Are You Eating Enough Protein?

Many people feel a bit lost when it comes to how much protein they should be eating and when they should be eating it. And what’s enough protein for fueling my health and wellness as well as my fitness goals. If you have any of these thoughts or are just unsure where your protein intake lies, please keep reading.

There is, of course, way more to protein than what I will get into in this post and I wanted to say that right at the beginning. Some of you may be really interested in the nitty gritty about the building blocks of life, but in this post I want to talk about food and some easy ways to ensure you are eating enough protein to fuel your training sessions to help you attain your training goals and just to fuel your body fabulous!!!

“Fueling” your body to perform might not be the most accurate way to describe the role of protein in your diet. “Fuel” for your body is more than just protein, of course, it’s carbs, fats and other nutrients, but this post is focusing on protein because we all want strong muscles and you can’t build strong muscles to do all the cool things you want to do with your body without protein.

Guidelines for consuming protein for your training endeavors

  1. Eat protein each time you eat. Our bodies can only store so much protein at one time, therefore we need to pay attention and make sure we are eating moderate amounts of protein throughout our day. Our body uses protein after we eat it for all the important roles protein plays at a molecular level (making hormones and key enzymes and other nitty gritty stuff) in addition to building muscle, but if we run out of protein before we get to the muscle-making…then we don’t build muscle.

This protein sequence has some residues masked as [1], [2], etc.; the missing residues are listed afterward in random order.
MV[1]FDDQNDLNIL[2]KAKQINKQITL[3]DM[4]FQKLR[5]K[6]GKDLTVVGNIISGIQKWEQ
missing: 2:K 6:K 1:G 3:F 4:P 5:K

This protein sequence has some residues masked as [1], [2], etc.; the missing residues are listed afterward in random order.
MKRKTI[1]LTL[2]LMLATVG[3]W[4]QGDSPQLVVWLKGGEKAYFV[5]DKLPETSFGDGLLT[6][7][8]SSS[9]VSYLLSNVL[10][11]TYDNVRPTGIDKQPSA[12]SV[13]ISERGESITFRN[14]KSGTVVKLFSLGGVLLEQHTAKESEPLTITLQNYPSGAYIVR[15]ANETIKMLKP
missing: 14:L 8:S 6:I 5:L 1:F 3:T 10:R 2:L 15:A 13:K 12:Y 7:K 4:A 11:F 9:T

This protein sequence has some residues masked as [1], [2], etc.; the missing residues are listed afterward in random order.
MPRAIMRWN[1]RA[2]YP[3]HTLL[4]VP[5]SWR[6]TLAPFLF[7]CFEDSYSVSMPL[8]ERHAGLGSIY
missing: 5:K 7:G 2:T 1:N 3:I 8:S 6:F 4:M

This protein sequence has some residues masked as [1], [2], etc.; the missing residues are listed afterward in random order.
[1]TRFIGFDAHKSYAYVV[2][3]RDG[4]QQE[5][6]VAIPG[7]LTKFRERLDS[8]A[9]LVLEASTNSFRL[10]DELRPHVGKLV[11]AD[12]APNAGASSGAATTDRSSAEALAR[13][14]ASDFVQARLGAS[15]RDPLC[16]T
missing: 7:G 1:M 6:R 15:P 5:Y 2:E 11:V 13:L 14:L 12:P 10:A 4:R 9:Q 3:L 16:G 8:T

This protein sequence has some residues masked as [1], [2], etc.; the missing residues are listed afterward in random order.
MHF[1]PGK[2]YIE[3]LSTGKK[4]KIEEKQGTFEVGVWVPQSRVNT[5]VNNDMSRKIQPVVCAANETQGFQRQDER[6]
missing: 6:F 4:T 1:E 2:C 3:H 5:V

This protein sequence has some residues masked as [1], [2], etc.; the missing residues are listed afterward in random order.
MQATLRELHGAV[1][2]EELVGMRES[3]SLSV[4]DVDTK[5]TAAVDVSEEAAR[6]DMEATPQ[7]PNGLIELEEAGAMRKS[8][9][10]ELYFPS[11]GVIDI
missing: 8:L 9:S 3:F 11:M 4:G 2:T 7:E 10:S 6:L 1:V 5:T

2. Eat a variety of foods with protein. Foods are rarely made up of just protein, so getting your protein from a wide variety of sources–from meats, veggies, dairy, legumes or grains–can help ensure you are getting many of the macronutrients that you need and that you are less likely to need to supplement. It also helps keep away boredom with your meals. This may mean you try a different type of fish or maybe you try bison or a vegetarian protein option like quinoa or tempeh.
  3. Timing also matters. Both the intensity and duration of your training session will influence whether you’ll want to have a protein-rich snack before training (usually 1-2 hours prior) or have a protein-dense food after training (30mins up to 2 hours). Your body needs protein and is super-ready to use it following a training session, especially if it was q pretty intense training session. If you can’t be eating a meal with protein in it within the first 30 minutes after your training, then you should have a protein-heavy snack to help your body get the protein it needs. (For more nitty gritty into nutrition pre/post training, I recommend this article and this article.)

Protein, Protein, Protein

Well in case you don’t know what foods have protein in them, that’s foods like, chicken, steak, eggs, cheese, quinoa, beans, yogurt and more. I could write more, but that’s been done already so you can look at some of those here &  here. There are even more foods that contain protein than those that appear on the lists in those articles, but those articles list some protein-dense foods. I am certainly not saying to eat only these foods, but that those articles can help you know what foods contain protein and which ones pack the most bang for their buck (in a sense) to help you choose for your meals and pre- and post-workout snacks.